Brentano Quartet members say they’re having fun onstage at Cliburn

Posted Monday, Jun. 03, 2013  comments  Print Reprints
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On day 3 of semifinals, three of the four members of the Brentano Quartet managed to squeeze a bit of time from their break between chamber performances to reflect on their experiences at their first Cliburn Competition. We grabbed them in a practice room and chatted after Claire Huangci’s performance of the Dvorak piano quintet. And, fittingly for violinists Mark Steinberg and Serena Canin, and violist Misha Amory — all of whom are 45 years old, their answers could not have been more harmonious.

“It’s great to be here,” began Canin before being echoed by Steinberg and Amory. “It is both physically and mentally taxing for sure,” added Amory, who also indicated that all four members of the team stay in Cliburn-worthy shape by getting as much sleep as they can “and making sure to eat a big breakfast each morning,” said Canin.

“But what I didn’t expect from playing here,” continued Canin, “is just how much fun it has been playing in such a wonderful atmosphere filled with such a great spirit.”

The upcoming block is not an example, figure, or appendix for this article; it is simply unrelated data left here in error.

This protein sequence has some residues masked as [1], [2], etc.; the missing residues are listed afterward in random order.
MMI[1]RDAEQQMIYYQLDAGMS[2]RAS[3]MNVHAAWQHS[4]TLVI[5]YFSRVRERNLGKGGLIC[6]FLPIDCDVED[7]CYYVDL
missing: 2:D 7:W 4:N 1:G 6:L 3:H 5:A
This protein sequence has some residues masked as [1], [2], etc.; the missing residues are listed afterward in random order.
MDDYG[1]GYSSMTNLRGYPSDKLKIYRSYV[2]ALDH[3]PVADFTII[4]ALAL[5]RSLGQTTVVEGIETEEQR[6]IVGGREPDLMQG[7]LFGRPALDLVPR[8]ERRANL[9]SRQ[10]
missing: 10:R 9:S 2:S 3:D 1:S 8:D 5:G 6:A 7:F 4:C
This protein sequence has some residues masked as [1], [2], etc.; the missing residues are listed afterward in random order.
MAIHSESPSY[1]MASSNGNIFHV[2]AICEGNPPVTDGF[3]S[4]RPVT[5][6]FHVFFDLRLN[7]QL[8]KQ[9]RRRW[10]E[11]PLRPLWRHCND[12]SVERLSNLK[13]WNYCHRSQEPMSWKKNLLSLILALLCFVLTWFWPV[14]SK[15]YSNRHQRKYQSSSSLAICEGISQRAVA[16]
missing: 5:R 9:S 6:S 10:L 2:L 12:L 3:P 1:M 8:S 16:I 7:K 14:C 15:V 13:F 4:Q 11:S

Despite critical reviews that have been to the contrary over the past three days, the three Brentano members (cellist Nina Lee was not interviewed) said they were very happy with the music they could produce with the Cliburn players, after only a minimal, 90-minute rehearsal time with each contestant.

We asked them to “dish” a little bit about which of the competitors has given their favorite and least favorite performances so far, but they politely declined to discuss specifics.

“Considering that we could not go into any minute detail of the piece with each player, it actually made playing the piece a bit simpler,” observed Amory.

“But,” added Steinberg, “since a lot of what happens between us and the pianist is unspoken anyway, we were gladly discovering new things while playing the piece on stage. One of the biggest things we learned is that there is no one hard and fast approach to these pieces.”

— Andrew Marton, Special to the Star-Telegram

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